Australian officials made headlines this week when they announced that AIDS was no longer an epidemic in their country, but New Zealand researchers warned against complacency.
The Australian Federation of AIDS Organisations (AFAO) announced that with the extraordinary progress made against AIDS, it is now possible to “virtually eliminate” HIV infections in Australia.
Head of the HIV Epidemiology and Prevention Program at the Kirby Institute Professor Andrew Grulich said there were still more than 1000 new HIV diagnoses each year in Australia. But with new prevention tools, “Australia has a real chance of both consolidating our tremendous progress against AIDS and reaching the ambitious goal of virtual elimination of HIV transmission by 2020”.
AFAO chief executive Darryl O’Donnell told Newstalk ZB that a person acquiring HIV in 2016 – and being diagnosed early – “should expect to have a full and normal life expectancy”.
“So much of what has terrified people about AIDS is the inevitability of its progression from HIV to AIDS illness and AIDS death.”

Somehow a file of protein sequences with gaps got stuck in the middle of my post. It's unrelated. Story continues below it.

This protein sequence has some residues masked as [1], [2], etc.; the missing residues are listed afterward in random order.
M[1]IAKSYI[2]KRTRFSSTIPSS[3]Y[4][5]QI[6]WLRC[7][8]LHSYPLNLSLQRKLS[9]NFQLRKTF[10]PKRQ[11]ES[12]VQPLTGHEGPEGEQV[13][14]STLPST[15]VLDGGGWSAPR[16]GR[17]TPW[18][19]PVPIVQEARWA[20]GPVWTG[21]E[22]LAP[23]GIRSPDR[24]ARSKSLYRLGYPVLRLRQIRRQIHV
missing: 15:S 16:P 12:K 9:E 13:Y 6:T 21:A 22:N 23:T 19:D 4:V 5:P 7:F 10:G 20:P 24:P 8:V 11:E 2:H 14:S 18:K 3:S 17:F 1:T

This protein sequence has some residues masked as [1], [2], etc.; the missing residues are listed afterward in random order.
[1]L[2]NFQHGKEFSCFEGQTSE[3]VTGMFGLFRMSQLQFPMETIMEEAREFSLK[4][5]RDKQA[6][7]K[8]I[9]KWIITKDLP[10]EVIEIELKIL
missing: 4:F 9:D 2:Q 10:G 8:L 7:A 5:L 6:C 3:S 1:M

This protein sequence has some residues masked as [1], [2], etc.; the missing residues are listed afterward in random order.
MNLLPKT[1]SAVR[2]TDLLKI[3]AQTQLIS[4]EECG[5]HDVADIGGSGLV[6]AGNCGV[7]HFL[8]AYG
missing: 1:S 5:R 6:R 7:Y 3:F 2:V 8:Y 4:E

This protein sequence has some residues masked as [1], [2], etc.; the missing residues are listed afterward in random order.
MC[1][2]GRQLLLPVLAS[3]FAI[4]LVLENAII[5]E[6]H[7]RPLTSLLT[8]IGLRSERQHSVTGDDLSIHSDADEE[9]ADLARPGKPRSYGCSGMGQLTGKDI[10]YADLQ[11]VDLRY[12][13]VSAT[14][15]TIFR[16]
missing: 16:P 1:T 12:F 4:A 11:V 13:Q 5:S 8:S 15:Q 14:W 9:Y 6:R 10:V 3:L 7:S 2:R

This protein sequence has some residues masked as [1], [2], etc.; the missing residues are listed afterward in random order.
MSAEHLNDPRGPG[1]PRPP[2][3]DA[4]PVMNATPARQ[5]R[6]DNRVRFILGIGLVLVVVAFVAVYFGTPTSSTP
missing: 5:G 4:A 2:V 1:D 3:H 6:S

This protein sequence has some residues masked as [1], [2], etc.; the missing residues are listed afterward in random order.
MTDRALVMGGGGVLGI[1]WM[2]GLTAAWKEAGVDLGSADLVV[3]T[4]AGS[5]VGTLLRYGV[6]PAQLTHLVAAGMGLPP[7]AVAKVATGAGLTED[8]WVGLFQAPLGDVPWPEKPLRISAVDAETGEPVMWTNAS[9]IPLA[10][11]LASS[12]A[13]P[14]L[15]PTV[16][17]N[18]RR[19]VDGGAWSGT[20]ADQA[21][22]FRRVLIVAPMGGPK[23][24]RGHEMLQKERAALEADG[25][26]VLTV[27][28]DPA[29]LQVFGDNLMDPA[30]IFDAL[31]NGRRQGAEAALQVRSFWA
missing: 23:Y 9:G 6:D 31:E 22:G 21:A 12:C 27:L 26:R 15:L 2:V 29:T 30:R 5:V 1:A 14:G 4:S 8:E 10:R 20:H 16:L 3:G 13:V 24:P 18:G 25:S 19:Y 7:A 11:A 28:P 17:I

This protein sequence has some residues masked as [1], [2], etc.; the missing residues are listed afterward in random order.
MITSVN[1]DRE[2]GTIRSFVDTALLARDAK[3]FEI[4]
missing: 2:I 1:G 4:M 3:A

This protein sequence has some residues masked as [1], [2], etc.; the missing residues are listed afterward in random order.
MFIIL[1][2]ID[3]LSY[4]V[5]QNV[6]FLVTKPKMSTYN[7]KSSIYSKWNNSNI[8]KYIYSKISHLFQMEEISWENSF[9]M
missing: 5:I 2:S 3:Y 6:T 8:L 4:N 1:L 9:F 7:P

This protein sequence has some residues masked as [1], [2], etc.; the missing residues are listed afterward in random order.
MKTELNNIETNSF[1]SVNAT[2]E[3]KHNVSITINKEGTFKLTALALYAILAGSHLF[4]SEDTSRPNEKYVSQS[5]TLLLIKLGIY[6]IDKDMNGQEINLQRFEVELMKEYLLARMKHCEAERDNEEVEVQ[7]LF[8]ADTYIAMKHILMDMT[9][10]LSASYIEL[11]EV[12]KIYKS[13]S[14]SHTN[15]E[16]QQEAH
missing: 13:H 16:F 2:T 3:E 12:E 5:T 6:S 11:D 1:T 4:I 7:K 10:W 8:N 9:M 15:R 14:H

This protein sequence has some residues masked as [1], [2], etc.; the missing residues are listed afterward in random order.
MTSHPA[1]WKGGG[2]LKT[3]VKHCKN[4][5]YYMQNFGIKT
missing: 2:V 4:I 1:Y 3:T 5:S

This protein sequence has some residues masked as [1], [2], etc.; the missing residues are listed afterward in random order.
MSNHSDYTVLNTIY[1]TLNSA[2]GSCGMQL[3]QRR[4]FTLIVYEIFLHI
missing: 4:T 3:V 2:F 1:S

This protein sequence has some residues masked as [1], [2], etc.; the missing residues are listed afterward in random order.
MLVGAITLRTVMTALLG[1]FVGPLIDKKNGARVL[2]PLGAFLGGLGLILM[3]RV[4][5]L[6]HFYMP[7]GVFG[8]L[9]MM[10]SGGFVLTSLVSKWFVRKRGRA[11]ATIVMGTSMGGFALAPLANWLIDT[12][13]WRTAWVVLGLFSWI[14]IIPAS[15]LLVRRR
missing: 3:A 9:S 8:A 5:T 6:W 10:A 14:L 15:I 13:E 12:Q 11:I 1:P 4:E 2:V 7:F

“But now we’ve got the treatments to stop that. HIV is still a huge problem, but because of these new treatments we can help people to stay healthy and to prevent that progression to AIDS.”
Though New Zealand was following a similar trend, University of Otago AIDS epidemiology researcher Dr Sue McAllister told Radio NZ that the claims were alarming.
“The article from Australia was quite misleading, almost dangerously so, saying that AIDS is no longer a public health issue because many people do not distinguish between AIDS and HIV,” she said.
“It could lead to more complacency around thinking that it’s no longer important, or we don’t have to take care or use condoms, or we don’t have to have tests to see whether we are HIV positive. I think there is that danger.”
Read the press release and expert reaction on scimex.org.
New Zealand media coverage of the announcement: